Office Signage

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What It Is

“Office signage” refers to posted signs around the office. The signs may address employees, clients, or both. For example, a sign saying, “Please recycle” addresses anyone standing by the garbage cans. However, a sign saying, “Employees must wash hands” speaks only to staff members.

“Office signage” can also refer to promotional signs that publicize the business. These signs may tout the business (e.g., “Acme: It’s the greenest game in town!”) or just say the business’ name.

 

Why It Matters

A growing number of customers and employees want businesses to go green. According to MIT Sloan Management Review‘s survey of 3,000 businesses, “sustainability credentials are having an increasing influence” on employment seekers,” and “customers [are] a powerful force in shaping the new business landscape.”[1]

Office signage quickly and inexpensively communicates a business’ commitment to going green. The signs show customers and employees that the business values sustainability, which may attract repeat business and new business, as well as new hires.

Most importantly, signage reminds people to act more sustainably. A study at Florida State University found that employees recycled 54% more after the researchers posted recycling signs in the office.[2]

 

Getting Started

  • Step One: Consider what signs you can use and where to post them.
  • Step Two: Find ready-made signs or design your own.

 

Step One

Consider where your organization needs signs most. Do people at your business often toss recyclable products into the trash? Or perhaps employees forget to flip the light switch when leaving the room? Think about the spots around your workplace where employees and customers seem to need gentle reminders. A sign promoting water conservation will have more influence when posted near a sink, water fountain, etc. It will have less influence when posted far away from a water source.[3]

For instance, Duke University posts clever signs above light switches in its dormitories, encouraging students to “join the dark side” by turning the lights off when they leave. UNC- Chapel Hill connects sustainability with wellness, posting signs that show the caloric benefits of taking the stairs instead of the elevator. Signs like these can help remind and encourage people to conserve.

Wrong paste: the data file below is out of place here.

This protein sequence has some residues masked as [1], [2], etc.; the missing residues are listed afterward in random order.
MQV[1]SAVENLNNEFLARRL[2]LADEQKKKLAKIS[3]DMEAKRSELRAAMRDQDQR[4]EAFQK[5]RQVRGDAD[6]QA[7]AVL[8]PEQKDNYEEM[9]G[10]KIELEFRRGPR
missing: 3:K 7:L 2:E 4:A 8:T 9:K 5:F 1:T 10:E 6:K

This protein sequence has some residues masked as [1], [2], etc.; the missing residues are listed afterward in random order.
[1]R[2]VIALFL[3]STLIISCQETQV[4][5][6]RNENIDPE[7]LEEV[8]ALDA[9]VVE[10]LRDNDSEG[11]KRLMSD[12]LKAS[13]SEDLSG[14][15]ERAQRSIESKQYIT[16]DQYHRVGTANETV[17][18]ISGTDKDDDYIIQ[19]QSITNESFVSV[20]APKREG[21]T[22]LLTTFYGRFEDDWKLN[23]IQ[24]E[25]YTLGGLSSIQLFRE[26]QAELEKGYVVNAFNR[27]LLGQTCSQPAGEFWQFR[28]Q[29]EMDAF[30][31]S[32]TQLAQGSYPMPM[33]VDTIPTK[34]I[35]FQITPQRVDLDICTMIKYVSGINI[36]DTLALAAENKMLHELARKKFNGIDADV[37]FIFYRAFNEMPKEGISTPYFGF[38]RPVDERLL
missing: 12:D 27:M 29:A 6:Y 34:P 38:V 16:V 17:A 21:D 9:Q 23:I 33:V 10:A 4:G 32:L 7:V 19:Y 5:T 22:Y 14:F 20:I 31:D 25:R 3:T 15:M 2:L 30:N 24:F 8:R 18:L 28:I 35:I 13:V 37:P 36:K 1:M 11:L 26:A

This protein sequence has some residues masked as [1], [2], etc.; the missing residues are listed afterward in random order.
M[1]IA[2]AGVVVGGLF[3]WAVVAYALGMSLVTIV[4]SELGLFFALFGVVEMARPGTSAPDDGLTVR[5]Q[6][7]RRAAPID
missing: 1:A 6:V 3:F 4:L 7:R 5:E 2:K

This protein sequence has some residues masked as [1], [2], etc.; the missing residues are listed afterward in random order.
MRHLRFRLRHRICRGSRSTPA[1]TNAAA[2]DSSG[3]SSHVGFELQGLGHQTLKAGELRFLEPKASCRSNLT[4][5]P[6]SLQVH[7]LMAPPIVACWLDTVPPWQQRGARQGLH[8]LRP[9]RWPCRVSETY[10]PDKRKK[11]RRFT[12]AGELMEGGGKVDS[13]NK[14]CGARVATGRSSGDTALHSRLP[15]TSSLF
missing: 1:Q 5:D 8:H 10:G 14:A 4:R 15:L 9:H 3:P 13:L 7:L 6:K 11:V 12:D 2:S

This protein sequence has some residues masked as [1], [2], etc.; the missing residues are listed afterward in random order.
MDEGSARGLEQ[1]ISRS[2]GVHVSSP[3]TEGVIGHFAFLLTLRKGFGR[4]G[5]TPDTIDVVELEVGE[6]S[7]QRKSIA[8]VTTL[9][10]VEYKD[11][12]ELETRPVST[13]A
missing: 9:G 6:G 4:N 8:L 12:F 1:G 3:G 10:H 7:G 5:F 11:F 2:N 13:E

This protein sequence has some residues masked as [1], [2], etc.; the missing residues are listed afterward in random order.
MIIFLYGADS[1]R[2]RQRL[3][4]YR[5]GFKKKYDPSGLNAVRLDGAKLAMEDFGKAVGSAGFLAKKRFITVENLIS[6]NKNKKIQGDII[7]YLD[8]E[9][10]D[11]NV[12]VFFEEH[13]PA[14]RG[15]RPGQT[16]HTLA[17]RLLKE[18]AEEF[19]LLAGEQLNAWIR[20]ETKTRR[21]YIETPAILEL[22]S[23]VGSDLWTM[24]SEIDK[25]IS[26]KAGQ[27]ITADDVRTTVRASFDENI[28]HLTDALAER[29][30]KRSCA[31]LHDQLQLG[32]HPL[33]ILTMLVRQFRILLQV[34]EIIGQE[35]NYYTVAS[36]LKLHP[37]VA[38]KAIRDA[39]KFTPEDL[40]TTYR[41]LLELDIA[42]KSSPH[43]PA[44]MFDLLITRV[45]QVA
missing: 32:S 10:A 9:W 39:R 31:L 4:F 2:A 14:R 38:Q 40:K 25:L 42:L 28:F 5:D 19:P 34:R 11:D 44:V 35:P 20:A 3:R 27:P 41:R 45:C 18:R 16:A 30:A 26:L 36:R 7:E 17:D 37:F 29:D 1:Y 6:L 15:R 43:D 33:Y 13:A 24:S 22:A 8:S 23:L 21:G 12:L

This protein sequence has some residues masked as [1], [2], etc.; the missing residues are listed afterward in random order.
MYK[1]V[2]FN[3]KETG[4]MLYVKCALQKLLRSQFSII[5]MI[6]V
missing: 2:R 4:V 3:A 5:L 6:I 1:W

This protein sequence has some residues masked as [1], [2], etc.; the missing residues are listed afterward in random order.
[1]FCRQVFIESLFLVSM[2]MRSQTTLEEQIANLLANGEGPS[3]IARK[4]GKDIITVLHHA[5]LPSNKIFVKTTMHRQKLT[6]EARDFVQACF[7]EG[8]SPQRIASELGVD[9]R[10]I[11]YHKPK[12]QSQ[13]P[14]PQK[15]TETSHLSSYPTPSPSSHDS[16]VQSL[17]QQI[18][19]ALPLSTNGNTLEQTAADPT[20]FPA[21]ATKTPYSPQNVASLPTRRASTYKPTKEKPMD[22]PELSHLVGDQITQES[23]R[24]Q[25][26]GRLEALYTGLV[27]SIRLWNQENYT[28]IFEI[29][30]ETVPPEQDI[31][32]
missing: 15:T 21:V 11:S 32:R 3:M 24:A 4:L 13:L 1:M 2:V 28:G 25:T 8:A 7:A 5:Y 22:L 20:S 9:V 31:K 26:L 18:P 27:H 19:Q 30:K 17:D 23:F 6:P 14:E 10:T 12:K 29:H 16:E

Step Two

Next, decide whether you want to look for signs or design your own.

You can find free signs online on a number of sites, such as Sustainability at Work. Simply print and post. If you would rather purchase ready-made signs, check out ComplianceSigns.com.

You can also create your own signs, using the websites above for inspiration. When creating your own signs, keep the following tips in mind:

Create high contrast. Signage that uses both dark and light colors grab viewers’ attention. However, too much color can distract from the message. The pictures below exemplify effective high contrast. If you’re trying to save money on printing, please note that you can achieve striking contrast with just black and white.

Photo by Vark1. Retrieved from flickr.com. Available under Creative Commons License.

Photo by rosipaw. Retrieved from flickr.com. Available under Creative Commons License.

Photo by DistortedSmile. Retrieved from flickr.com. Available under Creative Commons License.

Leave white space. Make sure the sign delivers a short, clear message. People ignore text-heavy signs. 

Use proper spelling and grammar. It may sound obvious, but double check spelling and grammar before posting a sign. Mixing up words like “your” and “you’re” might take away from the sign’s impact.

Write with positive words. People respond better to positive messages. For instance, “Please turn off the lights” proves more effective than “Don’t leave the lights on.”

 

Going Further

Signage can encourage going green and being green too. When printing signs from a computer, use recycled paper. If you’re in the market for a more durable sign, like a promotional sign for your business, purchase one made with eco-friendly products. For a fee, Priority Graphics and Impact! Signs offer custom green signage.

You can find information on sustainable signage materials and manufacturing in The Green Resource Guide.

 

Resources for More Information

 


[1] MIT, Sloan Management Review, and The Boston Consulting Group, Sustainability: The “Embracers” Seize Advantage (Massachusetts Institute of Technology, 2011): 17. Available at: http://c0426007.cdn2.cloudfiles.rackspacecloud.com/MIT-SMR-BCG-sustainability-the-embracers-seize-advantage-2011.pdf

[2] John Austin, David Hatfield, Angelica Grindle, et. al., “Increasing Recycling in Office Environments: The Effects of Specific, Informative Cues,” Journal of Applied Behavioral Analysis 26, no. 2 (Summer 1993): 247. Available in full at: http://www.ncbi.nlm.nih.gov/pmc/articles/PMC1297743/pdf/jaba00012-0109.pdf

[3] John Austin, David Hatfield, Angelica Grindle, et. al., “Increasing Recycling in Office Environments: The Effects of Specific, Informative Cues,” Journal of Applied Behavioral Analysis 26, no. 2 (Summer 1993): 247. Available in full at: http://www.ncbi.nlm.nih.gov/pmc/articles/PMC1297743/pdf/jaba00012-0109.pdf

 

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